We have probably all experienced romantic heart break in one way or another. Romantic rejection can be extremely painful and lead to feelings of loss and even depression. A recent study can shed some light on why that breakup can hurt so much. A group of neuroscientists conducted FMRIs (functional magnetic resonance imaging) on 15 individuals that recently experienced a breakup from someone they reportedly still loved. When viewing a picture of their lost love, participant’s brains would be activated in the area of emotional regulation and loss including the ventral tegmental area (VTA) bilaterally, ventral striatum, medial and lateral orbitofrontal/prefrontal cortex, and cingulate gyrus. These brain areas also happen to be activated during withdrawal symptoms of a frequent cocaine user.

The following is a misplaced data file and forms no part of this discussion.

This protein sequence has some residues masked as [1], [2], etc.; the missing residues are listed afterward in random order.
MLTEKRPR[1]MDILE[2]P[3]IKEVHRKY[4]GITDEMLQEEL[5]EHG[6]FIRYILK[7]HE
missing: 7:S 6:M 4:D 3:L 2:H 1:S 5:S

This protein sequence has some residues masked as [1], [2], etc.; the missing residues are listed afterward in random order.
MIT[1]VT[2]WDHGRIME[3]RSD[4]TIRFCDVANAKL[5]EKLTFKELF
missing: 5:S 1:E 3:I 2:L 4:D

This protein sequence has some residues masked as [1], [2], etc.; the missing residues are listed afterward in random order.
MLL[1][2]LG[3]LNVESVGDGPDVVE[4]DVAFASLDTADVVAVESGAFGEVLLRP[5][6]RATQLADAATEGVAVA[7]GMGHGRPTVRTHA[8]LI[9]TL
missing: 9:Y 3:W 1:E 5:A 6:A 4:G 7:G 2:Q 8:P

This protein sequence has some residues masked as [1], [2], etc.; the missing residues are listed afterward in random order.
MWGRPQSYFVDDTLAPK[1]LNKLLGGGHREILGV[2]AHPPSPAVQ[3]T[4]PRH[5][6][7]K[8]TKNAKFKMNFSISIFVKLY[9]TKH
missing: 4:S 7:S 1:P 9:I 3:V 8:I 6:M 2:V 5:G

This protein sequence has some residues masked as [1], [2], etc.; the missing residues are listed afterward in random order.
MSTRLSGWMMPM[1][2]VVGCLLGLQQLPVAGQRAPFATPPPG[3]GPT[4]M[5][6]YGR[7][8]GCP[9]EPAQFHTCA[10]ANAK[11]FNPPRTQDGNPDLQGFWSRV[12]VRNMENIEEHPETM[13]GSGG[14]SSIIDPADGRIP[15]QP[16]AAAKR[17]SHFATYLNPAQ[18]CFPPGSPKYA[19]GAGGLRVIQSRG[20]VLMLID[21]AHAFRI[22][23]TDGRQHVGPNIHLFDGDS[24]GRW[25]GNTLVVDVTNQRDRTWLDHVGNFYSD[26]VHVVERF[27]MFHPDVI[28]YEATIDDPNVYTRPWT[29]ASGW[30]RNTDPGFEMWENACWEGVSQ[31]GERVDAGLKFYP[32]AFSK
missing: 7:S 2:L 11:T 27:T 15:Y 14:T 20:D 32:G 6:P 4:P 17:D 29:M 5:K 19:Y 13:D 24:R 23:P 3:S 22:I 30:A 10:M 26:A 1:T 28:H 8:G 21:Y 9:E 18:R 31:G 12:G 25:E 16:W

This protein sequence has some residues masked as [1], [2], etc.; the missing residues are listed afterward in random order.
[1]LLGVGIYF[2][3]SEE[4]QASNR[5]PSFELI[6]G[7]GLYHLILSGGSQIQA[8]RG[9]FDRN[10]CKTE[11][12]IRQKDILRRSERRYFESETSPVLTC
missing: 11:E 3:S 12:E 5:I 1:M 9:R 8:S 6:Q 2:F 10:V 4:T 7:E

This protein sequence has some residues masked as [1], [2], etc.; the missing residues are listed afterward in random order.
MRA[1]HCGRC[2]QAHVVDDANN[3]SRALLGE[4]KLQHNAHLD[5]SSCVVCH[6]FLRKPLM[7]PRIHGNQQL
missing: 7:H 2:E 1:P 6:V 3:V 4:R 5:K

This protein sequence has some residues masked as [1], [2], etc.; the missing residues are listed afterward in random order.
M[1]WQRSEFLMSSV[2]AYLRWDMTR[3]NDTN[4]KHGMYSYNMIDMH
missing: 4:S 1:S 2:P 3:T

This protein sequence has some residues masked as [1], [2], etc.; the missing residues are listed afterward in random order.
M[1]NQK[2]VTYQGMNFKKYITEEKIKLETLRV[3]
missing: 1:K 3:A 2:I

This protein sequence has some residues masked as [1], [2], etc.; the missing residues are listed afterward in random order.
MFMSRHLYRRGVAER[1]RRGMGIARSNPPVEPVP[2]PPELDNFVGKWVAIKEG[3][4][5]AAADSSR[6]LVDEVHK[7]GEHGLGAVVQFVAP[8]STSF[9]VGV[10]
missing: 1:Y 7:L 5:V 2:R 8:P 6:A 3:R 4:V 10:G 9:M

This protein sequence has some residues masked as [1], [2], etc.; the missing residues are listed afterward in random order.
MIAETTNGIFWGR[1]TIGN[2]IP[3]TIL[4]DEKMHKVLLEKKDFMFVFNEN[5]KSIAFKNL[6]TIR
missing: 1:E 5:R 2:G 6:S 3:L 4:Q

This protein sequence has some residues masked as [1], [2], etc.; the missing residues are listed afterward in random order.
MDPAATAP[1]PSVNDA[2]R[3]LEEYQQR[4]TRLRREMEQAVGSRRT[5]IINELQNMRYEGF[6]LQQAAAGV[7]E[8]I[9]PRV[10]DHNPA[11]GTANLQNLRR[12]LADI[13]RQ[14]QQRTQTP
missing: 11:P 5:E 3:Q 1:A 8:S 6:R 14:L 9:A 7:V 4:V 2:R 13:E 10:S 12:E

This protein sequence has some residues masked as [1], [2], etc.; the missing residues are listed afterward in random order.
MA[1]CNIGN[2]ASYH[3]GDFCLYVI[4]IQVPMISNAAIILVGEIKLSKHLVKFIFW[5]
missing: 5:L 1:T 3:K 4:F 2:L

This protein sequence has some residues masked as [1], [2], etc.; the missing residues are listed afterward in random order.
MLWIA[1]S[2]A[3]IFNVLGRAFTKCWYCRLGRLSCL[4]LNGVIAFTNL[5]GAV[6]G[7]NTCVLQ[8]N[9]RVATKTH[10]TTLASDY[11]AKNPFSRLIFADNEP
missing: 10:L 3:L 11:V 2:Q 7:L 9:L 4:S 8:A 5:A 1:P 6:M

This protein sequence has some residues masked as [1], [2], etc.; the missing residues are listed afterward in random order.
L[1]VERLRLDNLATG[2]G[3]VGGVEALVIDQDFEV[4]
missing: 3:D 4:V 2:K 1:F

So, what does this mean? Well, it doesn’t necessarily mean that love can be a drug or that you can be addicted to love. But it does mean that the reward pathways in the brain can function somewhat similarly between drug use and love. Most importantly, feelings of rejection from a lover can be painful for your emotional and cognitive state.
What might that lead to? It will probably increase your desire for your former partner even more than before you broke up. It may also lead you to want to fulfill that “craving” through another romantic relationship (rebound). The good news is that the emotional pain will subside just like withdrawal symptoms do. But just as someone may need detox to overcome their withdrawal, you may need alot of support from friends and family to overcome the loss of the relationship. Oh, and don’t try to heal your romantic breakup with a cocaine habit.